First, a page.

Of the country's regions, Nord-Norge had the highest annual price increase of 11.9% during 2021 (6.9% inflation-adjusted), followed by Trøndelag excluding Trondheim (9.9%), Innlandet (9.3%), Vestfold and Telemark and Viken excluding Akershus (9.3%), Møre og Romsdal and Vestland excluding Bergen (7.8%), Akershus excluding Bærum (7.4%), and Agder and Rogaland excluding Stavanger (7.2%).

Demand continues to rise, despite pandemic-related restrictions. During 2021, residential property sales in Norway rose by 7.1% to 102,835 units, up from y-o-y increases of 3.7% in 2020, 3% in 2019 and 3.9% in 2018, according to Statistics Norway. Though in Oslo sales were down by 2.5% to 12,104 units.

Despite this, construction remains weak. Dwelling starts rose by a meager 0.7% in 2021 while completions were down 2.6%, according to Statistics Norway.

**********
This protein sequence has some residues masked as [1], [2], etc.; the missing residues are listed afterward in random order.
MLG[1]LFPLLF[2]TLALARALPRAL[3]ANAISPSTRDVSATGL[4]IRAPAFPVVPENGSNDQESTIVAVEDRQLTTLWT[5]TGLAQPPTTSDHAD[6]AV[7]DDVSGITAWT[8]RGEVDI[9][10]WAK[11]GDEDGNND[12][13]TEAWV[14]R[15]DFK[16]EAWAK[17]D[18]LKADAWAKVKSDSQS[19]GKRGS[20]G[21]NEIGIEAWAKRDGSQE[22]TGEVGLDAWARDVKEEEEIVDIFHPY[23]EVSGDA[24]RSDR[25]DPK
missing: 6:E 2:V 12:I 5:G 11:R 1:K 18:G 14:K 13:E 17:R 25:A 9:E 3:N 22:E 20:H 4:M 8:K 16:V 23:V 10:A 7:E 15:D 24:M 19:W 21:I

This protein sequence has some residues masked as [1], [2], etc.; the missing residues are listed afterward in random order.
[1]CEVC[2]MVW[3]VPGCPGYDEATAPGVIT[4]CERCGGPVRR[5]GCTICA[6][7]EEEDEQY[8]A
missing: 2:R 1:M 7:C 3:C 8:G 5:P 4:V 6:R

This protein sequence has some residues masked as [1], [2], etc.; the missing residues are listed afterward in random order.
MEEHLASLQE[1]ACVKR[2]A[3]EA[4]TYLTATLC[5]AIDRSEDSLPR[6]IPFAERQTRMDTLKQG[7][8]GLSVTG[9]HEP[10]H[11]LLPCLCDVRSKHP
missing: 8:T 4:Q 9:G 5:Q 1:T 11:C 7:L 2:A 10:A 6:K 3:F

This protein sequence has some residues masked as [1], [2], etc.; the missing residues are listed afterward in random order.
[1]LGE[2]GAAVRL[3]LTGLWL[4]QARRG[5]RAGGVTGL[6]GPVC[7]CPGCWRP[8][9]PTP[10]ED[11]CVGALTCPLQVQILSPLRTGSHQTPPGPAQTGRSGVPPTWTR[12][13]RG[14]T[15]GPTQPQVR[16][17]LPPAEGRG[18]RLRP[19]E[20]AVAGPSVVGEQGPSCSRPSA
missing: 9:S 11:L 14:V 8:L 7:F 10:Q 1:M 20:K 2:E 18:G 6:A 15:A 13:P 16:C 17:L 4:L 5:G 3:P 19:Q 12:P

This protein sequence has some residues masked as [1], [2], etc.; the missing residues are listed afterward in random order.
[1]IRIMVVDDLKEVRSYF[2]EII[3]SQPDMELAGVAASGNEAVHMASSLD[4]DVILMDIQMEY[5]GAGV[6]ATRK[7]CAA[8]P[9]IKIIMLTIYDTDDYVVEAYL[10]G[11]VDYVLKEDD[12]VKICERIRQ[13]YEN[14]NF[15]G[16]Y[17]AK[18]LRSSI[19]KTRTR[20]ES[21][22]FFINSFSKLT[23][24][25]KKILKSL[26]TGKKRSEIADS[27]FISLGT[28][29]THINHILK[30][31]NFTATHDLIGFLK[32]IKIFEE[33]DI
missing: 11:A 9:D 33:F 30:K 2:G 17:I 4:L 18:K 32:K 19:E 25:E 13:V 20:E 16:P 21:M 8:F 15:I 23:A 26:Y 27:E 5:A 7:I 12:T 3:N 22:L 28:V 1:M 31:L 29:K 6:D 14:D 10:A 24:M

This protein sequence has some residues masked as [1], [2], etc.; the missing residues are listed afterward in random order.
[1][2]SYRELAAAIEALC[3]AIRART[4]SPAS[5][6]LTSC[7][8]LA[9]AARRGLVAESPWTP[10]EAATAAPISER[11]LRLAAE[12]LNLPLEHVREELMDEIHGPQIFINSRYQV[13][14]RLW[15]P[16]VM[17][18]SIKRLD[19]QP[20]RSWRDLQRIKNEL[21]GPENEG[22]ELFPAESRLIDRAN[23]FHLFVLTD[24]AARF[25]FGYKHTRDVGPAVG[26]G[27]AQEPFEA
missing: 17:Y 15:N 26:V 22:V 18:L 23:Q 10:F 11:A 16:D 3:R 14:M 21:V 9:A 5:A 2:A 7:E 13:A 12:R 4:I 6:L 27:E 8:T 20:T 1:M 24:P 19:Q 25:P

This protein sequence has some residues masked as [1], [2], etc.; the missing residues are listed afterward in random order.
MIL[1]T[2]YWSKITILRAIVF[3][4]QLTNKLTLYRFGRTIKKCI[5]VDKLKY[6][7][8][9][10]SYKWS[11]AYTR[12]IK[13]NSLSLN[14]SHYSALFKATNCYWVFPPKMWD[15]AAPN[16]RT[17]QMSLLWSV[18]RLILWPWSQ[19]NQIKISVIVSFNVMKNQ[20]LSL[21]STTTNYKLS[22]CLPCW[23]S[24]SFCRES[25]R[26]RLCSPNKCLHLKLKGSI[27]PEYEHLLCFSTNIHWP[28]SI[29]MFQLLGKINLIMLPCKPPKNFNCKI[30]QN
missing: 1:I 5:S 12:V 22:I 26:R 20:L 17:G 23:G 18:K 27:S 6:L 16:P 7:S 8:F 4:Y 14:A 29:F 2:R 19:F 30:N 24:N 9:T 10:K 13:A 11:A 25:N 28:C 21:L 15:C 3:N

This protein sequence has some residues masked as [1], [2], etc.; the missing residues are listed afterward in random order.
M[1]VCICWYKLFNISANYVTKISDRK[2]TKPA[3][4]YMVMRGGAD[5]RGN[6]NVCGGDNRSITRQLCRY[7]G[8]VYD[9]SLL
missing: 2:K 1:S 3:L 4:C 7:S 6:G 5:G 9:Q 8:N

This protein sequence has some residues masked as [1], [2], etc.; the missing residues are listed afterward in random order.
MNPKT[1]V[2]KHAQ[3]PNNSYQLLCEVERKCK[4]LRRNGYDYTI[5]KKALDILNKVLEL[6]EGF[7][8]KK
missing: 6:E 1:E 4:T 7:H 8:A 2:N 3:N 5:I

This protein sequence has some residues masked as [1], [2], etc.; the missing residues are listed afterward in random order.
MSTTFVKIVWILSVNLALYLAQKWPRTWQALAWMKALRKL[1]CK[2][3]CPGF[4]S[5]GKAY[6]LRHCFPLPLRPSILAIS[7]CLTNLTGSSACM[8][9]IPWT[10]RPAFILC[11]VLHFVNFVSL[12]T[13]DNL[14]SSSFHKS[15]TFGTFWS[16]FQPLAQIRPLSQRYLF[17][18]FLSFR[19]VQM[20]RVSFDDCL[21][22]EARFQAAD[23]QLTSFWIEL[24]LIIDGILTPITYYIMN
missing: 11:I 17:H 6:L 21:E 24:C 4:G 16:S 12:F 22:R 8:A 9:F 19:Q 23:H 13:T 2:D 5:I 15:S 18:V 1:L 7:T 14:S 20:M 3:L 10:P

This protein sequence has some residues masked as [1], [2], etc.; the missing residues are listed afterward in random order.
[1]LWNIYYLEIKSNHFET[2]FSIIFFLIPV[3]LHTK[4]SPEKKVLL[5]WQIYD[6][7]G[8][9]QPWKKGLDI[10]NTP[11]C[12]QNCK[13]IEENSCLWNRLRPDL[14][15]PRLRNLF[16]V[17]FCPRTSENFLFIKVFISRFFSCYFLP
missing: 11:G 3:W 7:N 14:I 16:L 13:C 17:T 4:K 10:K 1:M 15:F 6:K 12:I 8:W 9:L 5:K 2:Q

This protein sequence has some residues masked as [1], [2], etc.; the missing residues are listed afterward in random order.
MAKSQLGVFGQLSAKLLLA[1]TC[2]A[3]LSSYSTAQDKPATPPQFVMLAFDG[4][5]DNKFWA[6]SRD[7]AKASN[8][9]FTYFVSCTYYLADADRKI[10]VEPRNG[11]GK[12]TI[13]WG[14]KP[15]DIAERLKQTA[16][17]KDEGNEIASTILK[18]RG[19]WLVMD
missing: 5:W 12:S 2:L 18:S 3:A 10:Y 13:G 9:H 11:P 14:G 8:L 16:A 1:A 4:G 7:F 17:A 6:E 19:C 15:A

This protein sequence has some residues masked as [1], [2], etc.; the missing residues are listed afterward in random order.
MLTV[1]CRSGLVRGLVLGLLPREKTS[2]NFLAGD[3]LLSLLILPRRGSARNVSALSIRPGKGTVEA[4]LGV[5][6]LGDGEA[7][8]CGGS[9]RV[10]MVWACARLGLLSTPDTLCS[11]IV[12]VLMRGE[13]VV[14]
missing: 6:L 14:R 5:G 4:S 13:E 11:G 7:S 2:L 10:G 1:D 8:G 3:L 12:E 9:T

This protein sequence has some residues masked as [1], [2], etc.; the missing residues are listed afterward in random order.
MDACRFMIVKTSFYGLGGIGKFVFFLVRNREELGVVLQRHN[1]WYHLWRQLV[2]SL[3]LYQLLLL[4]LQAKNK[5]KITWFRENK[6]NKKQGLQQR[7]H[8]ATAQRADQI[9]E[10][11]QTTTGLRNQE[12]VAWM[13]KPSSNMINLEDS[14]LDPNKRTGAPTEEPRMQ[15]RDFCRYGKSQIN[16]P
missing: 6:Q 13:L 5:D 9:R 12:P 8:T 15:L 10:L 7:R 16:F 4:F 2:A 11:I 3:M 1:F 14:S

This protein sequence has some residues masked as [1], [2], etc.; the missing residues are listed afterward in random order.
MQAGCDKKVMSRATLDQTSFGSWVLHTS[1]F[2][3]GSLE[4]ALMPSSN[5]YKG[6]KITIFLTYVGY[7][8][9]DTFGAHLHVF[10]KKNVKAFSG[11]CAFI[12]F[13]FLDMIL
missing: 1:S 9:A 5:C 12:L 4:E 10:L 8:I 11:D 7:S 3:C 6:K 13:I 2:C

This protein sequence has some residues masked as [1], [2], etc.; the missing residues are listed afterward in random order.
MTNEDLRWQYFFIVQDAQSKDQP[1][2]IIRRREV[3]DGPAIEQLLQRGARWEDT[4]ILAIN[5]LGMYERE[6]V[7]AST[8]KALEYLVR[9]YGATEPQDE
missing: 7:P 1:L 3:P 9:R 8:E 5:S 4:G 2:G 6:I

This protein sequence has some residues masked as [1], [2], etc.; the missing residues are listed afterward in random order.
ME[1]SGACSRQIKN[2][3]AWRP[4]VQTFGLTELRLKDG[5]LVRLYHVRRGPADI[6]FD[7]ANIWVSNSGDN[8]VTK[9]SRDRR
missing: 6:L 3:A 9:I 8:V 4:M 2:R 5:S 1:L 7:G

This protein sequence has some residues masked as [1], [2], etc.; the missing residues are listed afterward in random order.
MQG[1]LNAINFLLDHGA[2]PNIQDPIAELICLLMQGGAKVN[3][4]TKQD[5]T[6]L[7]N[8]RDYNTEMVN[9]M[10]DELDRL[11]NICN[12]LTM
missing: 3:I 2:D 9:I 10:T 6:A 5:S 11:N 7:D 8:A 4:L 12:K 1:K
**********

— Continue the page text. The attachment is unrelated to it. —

Overall economic conditions continue to improve. The Norwegian economy grew by about 4.1% last year, after falling by 2.3% in 2020 due to the COVID-19 pandemic. The economy is projected to expand by another 4.1% this year.

Anyone can own, occupy, and invest in real estate in Norway.

Analysis of Norway Residential Property Market »

Rental Yields

Oslo's rental yields are low(ish) - max of 4.6%

Yields for residential properties in Oslo range from 3.1% to 4.6%, with smaller properties yielding more than larger properties. After 8 years of continuous house price increases in Norway, Oslo's residential property prices are very high, making Oslo the world's 17th most expensive city in which to buy a home but this year there has been a decline in prices.